Hopefully, before year's end, the Sox will have players more interesting than Kahnle (and Pelfrey) who are ready to be called up from the minors.

Wednesday, February 1, 2017

How might the White Sox pitching staff look when the season starts?

Jose Quintana -- still here
White Sox pitchers and catchers will have their first full workouts Feb. 14 in Glendale, Arizona. It's closer than we think, so let's take a look at how the pitching staff might shake out given the current roster construction.

We'll assume there are no trades between now and Opening Day -- a big assumption, because general manager Rick Hahn made it clear at SoxFest that he's still open to making moves before the season starts.

For a rebuilding club, the Sox look surprisingly set on the pitching side of things. The five projected starting pitchers right now are pretty obvious:

1. Jose Quintana
2. Carlos Rodon
3. Miguel Gonzalez
4. James Shields
5. Derek Holland

In anyone gets injured or traded, Rule 5 draft pick Dylan Covey might get the first shot at taking a spot. The other roster contenders would be two of the three players acquired in the Adam Eaton trade -- Lucas Giolito and Reynaldo Lopez. However, Hahn indicated a preference to have all the recently acquired prospects start the season in the minor leagues, so we probably will not see Giolito or Lopez in Chicago until later in the 2017 season.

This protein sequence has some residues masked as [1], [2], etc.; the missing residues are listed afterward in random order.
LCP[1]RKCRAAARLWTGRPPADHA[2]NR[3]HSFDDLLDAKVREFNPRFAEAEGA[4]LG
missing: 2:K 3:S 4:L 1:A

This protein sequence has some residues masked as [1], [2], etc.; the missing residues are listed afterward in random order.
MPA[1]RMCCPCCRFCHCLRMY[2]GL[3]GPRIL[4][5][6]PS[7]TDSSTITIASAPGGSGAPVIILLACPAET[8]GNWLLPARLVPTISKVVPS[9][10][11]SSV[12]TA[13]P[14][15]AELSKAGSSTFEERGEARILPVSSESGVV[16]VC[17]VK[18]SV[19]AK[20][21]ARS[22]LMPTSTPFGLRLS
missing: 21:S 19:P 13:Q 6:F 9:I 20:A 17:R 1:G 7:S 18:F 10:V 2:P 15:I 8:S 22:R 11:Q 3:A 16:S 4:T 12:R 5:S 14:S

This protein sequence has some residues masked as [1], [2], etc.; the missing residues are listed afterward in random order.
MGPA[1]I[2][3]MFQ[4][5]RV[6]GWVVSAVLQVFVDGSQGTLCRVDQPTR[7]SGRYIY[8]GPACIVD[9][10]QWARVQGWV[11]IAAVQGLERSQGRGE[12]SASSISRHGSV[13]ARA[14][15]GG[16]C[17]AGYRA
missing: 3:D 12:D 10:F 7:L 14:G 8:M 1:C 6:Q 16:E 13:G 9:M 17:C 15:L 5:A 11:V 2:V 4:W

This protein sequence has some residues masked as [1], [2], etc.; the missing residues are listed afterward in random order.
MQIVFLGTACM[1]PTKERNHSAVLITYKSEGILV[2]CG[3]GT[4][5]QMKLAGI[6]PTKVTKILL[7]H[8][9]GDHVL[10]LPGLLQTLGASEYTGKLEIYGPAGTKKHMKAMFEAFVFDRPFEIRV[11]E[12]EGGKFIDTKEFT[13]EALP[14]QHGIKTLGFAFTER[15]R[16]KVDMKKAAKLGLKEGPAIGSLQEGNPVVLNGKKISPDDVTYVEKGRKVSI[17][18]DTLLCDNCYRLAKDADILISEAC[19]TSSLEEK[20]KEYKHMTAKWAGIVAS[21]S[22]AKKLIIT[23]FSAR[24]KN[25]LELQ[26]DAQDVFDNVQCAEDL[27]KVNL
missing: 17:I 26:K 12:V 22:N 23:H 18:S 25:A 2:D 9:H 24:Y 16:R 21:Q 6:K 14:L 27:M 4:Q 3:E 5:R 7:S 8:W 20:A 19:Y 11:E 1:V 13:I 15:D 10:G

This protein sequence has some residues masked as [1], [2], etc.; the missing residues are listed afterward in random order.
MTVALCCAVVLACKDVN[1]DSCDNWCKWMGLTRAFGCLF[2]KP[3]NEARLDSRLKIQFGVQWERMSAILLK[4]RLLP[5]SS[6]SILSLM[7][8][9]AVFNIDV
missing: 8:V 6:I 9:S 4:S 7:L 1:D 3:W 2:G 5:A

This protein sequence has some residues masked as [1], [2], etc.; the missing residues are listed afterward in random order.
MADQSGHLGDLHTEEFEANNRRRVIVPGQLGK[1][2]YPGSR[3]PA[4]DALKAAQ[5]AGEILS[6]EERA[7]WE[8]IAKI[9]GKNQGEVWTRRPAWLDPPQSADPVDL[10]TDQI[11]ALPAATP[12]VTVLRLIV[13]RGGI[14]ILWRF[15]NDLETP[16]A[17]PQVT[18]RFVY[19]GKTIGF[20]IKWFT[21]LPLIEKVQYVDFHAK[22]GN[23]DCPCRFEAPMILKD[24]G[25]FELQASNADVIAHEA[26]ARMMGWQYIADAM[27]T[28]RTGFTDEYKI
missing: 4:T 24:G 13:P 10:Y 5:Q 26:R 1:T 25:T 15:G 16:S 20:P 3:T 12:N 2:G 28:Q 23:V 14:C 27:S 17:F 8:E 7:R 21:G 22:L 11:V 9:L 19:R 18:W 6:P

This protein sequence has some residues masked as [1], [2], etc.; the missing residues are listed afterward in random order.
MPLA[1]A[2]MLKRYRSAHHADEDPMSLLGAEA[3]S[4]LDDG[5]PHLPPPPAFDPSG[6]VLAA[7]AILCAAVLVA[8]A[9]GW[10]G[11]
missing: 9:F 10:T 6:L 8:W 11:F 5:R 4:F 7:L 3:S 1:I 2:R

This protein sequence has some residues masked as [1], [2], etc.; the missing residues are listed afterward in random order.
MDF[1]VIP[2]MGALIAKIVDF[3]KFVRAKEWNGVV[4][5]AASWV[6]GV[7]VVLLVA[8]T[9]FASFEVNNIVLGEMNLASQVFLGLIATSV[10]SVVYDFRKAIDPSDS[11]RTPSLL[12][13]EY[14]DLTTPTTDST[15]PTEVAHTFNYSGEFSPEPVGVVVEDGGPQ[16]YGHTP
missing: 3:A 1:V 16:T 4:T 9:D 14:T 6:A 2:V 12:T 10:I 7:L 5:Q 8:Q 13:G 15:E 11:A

I look for prospects Carson Fulmer and Tyler Danish to potentially get some starts during spring training, but both players are ticketed for the Triple-A rotation in Charlotte when the season starts.

Let's assume the Sox will carry 12 pitchers -- most teams do -- so that means there are seven spots in the bullpen. There isn't a lot of mystery with five out of the seven:
David Robertson -- also still here

1. David Robertson
2. Nate Jones
3. Dan Jennings
4. Jake Petricka
5. Zach Putnam
6. ????
7. ????

Contenders for the last two spots include a quartet of right-handers we saw in Chicago in 2016: Tommy Kahnle, Michael Ynoa, Juan Minaya and Chris Beck.

I'm guessing one of the four makes the club, with Kahnle having the inside track. Unlike the rest of that crew, he had a strong finish to 2016 -- a 0.87 ERA over his final 11 appearances with 11 strikeouts in 10.1 IP.

Why would only one of the four make the team? Well, I'm thinking the Sox want a second left-hander in the bullpen. Jennings is the only left-handed roster lock as a relief pitcher. The door is open for waiver claim Giovanni Soto, who last pitched in the majors with Cleveland in 2015. The 25-year-old's left-handedness is an advantage for him as he battles Ynoa, Minaya and Beck for a roster spot.

But what of the non-roster invitees, you ask? Are there any pitchers that could surprise and make the roster out of spring training?